Appeal from the Circuit Court of Cook County Nos. 00 CR 23697 & 00 CR 23698. Honorable Thomas R. Sumner Judge Presiding.
The opinion of the court was delivered by: Justice Hall
Defendant Patricia Deganutti was charged by indictment with one count of unlawful observation of voting and one count of absentee ballot violation, in connection with the completion and mailing of a voter's absentee ballot cast in the March 21, 2000, primary election. Defendant was also charged in a second indictment for the same two offenses regarding a second voter in the same election. The two cases were consolidated.
Following a bench trial, defendant was found guilty on all four counts. After defendant's motion for reconsideration or in the alternative for a new trial was denied, the trial court sentenced defendant to 18 months' probation. She filed her timely notice of appeal on September 11, 2002.
On appeal, defendant contends that: (1) she was not proven guilty beyond a reasonable doubt of unlawful observation of voting; (2) she was not proven guilty beyond a reasonable doubt of absentee ballot violations; and (3) section 29-9 of the Election Code (Code) (unlawful observation of voting) and section 29-20(4) of the Code (absentee ballots - violations) (10 ILCS 5/29-9, 29-20(4) 2000)) are both unconstitutional. For the reasons that follow, we affirm.
The presented testimony revealed the following facts. At the time of the alleged offenses, defendant worked as a precinct captain in precinct 65, in the Town of Cicero, Illinois. It was established that during the months immediately leading up to the March 21, 2000, primary election, defendant twice visited the respective homes of two registered voters living in the town of Cicero.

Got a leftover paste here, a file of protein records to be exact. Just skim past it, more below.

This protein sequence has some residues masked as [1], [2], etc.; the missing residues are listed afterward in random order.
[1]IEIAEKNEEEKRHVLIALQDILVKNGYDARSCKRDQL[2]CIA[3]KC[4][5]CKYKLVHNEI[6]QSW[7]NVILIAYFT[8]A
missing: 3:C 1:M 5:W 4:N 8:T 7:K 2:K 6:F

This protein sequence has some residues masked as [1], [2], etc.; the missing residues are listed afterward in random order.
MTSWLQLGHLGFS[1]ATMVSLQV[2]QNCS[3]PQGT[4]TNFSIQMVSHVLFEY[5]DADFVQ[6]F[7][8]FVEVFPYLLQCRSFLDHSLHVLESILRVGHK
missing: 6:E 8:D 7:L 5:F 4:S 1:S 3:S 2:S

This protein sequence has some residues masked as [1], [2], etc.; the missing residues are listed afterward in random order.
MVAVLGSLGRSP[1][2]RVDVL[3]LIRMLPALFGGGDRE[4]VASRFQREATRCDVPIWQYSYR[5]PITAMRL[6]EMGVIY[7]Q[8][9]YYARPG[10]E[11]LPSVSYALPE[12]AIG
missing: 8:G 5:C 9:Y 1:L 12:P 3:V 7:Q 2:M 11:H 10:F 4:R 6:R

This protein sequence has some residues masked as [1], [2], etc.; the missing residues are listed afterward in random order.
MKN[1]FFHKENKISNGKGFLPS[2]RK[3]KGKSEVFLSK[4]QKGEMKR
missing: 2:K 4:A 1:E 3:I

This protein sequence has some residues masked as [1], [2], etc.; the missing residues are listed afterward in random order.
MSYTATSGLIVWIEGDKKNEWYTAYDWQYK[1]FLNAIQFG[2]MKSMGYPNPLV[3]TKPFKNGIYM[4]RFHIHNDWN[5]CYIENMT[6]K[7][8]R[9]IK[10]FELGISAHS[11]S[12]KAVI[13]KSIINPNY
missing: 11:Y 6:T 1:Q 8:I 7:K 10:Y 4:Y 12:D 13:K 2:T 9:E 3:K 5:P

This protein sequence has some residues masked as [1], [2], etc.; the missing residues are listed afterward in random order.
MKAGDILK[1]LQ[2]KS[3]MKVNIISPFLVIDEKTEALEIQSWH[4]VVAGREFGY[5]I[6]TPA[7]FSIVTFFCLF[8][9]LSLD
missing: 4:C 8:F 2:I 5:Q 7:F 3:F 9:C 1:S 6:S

Rose M. Soderholm testified that in January/February 2000, she was in the hallway of her apartment building when she was approached by defendant and an unidentified male. Soderholm testified that she had not previously met defendant. Defendant introduced herself as the area's precinct captain and asked Soderholm if she was a registered voter, to which Soderholm replied "yes." Defendant also wanted to know if the building's landlord "was around." Defendant went upstairs to speak with the landlord and shortly afterwards returned to talk with Soderholm. This conversation took place in the doorway to Soderholm's apartment.
Soderholm testified that after she responded to defendant that she was interested in voting, defendant handed her an application for an absentee ballot for the upcoming March 21, 2000, primary election. Soderholm signed the application and handed it back to defendant, who took the application with her. Soderholm stated that she had never previously applied to vote by absentee ballot. Evidence was presented that after Soderholm signed her application and handed it over to defendant, some unknown individual later filled in Soderholm's return address on the application and put check marks in certain boxes on the application where it asked the applicant to give the reason why he or she was voting absentee and to indicate the applicant's political affiliation. Soderholm's application read that the reason she was voting absentee was because she expected to be absent from her county of residence on election day and it indicated that she wanted to vote in the Republican primary.